Getting the gear: With cod making a comeback, N.L. looks to Iceland for best ways to catch it
What Detroit's international auto show is for cars, Iceland's Fisheries Exhibition is for harvesters
Labrador fisherman Alton Rumbolt is wide-eyed as he strolls around an exhibition room in Smarinn, Iceland.
For a fan of fishing, the Icelandic Fisheries Exhibition is as big a draw as Detroit's international auto show is for car lovers.
To come here and see how far they're advanced, it's a real eye opener.- Alton Rumbolt
IceFish, as it's known, brings together Icelandic companies with others from all over the world, showcasing the latest developments in catching, processing, packaging and marketing.
"I think we're so far behind the times," said Rumbolt. "To come here and see how far they're advanced, it's a real eye opener. There's a lot of new technology that I never thought existed until we came here to this show."
He's one of many Newfoundland and Labrador harvesters gearing up for the cod fishery, and many are looking to the thriving industry in Iceland for best practices.
What can we learn?
Iceland's fishing and marine innovation industries are thriving. In September, a group of harvesters, processors, researchers and government officials from N.L. travelled there to see what can be learned. Jane Adey, host of The Broadcast, made the trip too and has developed a series called Eye on Iceland.
Cod quotas in Newfoundland and Labrador aren't anywhere near what is landed in Iceland but there is great hope that cod will rebound.
"It's an exciting time, I'm enthusiastic about it," said Tony Doyle, a harvester from Bay de Verde. He also made the overseas trip to investigate what's available.
Doyle settled on a couple of DNG auto-jiggers, made in Iceland, which automatically bring the catch to the surface after codfish are caught on the hooks.
"Fishermen over here are using four to six of these on a boat for catching cod, and there's a program I can purchase ... and synchronize the use of these jiggers so that there's always one at the bottom fishing when I'm taking fish off the other one," explained Doyle.
Rumbolt needs more automation too but he'd like to catch a lot more fish than an auto-jigger can snag. For his enterprise in Mary's Harbour, he's got his eye on a system the Icelanders love: an automated longline.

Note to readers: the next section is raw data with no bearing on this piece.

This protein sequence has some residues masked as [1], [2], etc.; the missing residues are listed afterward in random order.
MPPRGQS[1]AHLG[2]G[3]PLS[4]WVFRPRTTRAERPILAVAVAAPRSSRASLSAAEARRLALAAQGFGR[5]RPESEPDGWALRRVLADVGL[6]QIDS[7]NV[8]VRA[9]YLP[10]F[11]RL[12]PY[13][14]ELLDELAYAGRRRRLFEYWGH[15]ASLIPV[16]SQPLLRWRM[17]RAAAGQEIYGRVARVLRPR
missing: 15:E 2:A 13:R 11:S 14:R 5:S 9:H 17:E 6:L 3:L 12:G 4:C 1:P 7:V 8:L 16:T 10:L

"Something with less people to operate it because we're finding it very hard now, I know in our area, crew members are hard to come by," said Rumbolt.
Doesn't come cheap
Mustad is a Norwegian longline system widely used in Iceland. Most harvesters in that country say hook and line systems yield higher quality fish than the gillnets typically used in Newfoundland.
The auto-line's automatic baiter fills up to six hooks a second and cuts down on the number of crew members needed. Harvesters cast a trawl line out the back of the vessel. The line dangles thousands of individual hooks near the ocean's bottom. Each hook catches a fish and the catch is automatically hauled in alive.
This fall, Lumsden fisherman Basil Goodyear started using the technology on his boat. For the past 20 years he's been focused on crab and shrimp but with shellfish on the decline, he sees cod as the future.
"Right now it's probably the only thing that we have got that's going in the right direction on a graph, so hopefully that'll continue," said Goodyear.
At about $200,000 for a basic package, the auto-line system isn't cheap. Goodyear was able to get $96,000 from a provincial government fund and spent $100,000 of his own money. So far, he's buoyed by good catch rates.
"We did have one set where we had about the first 300 hooks that came aboard, I'm guessing we had close to 2,000 pounds of fish."
But it's a roller-coaster ride. There could be a cod on every hook for 20 hooks and then none for 10. "Then you see another string of fish. It's very exciting, especially when you see big fish coming," Goodyear laughed.